Internal or invite-only applications live under the protection of the imposed access restrictions. They are isolated from the wild Internet and thus are inaccessible to most attackers. Our experience has been that the highest number of critical vulnerabilities are identified in this type of closed applications. Open applications, as in the concept of “natural selection”, are exposed to attackers, and their weaknesses get identified & exploited, which in turn create huge problems, and they eventually end up with their vulnerabilities fixed. On the other hand, a closed application is like a person who is never exposed to any microbes, therefore does not have a strong immune system: such an app is healthy as long as it remain in its confined, hygienic space, but the moment that it gets out, trouble begins. The most dangerous case for closed applications is when management decides to make them accessible to the public. A thorough penetration test must be conducted before rolling it out to the wide public audience, to avoid a potential catastrophe.

Internal vs external penetration test is yet another decision point. While an external penetration test could identify the potential entry points into the internal network segments, an internal scan can demonstrate how far a real-world attacker can go, if they breach the perimeter security. In this regard, it is wise to provide a thorough coverage of the perimeter, before proceeding with testing the internal network segments.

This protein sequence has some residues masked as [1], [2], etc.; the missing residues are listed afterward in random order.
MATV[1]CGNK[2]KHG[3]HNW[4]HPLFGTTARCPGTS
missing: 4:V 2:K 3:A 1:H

If at this point the budget still has room for additional systems, here are some more thoughts on how to make sound additions:

  • Check the previous penetration test and vulnerability scan reports. If there are outstanding critical vulnerabilities and you cannot track down any evidence of effort for their fixes, add them to the list.
  • Check security products logs for unusual traffic or high number of errors. If any system is attracting malicious activities, it is worth giving a detailed look.
  • If there are any unprotected/unmonitored applications, consider adding them to the list.
  • Locate the applications that are custom developed by 3rd parties. The support contract might have ended (or the vendor simply might have gone out of business). Out of support applications should land on the shortlist.

4. Review, document and finalize

It is always a good idea to retain the documentation created during the preparation and scope setting phase of the penetration test. This would not only ease the process the next time, but also help set comparable scopes for consecutive penetration tests.  Then, comparing the results of two or three consecutive tests can highlight the problematic systems that generate critical security risks or point teams that strongly prioritize against cyber security risks.

Creative Commons License
This work is licensed under a Creative Commons Attribution-NonCommercial-NoDerivatives 4.0 International License.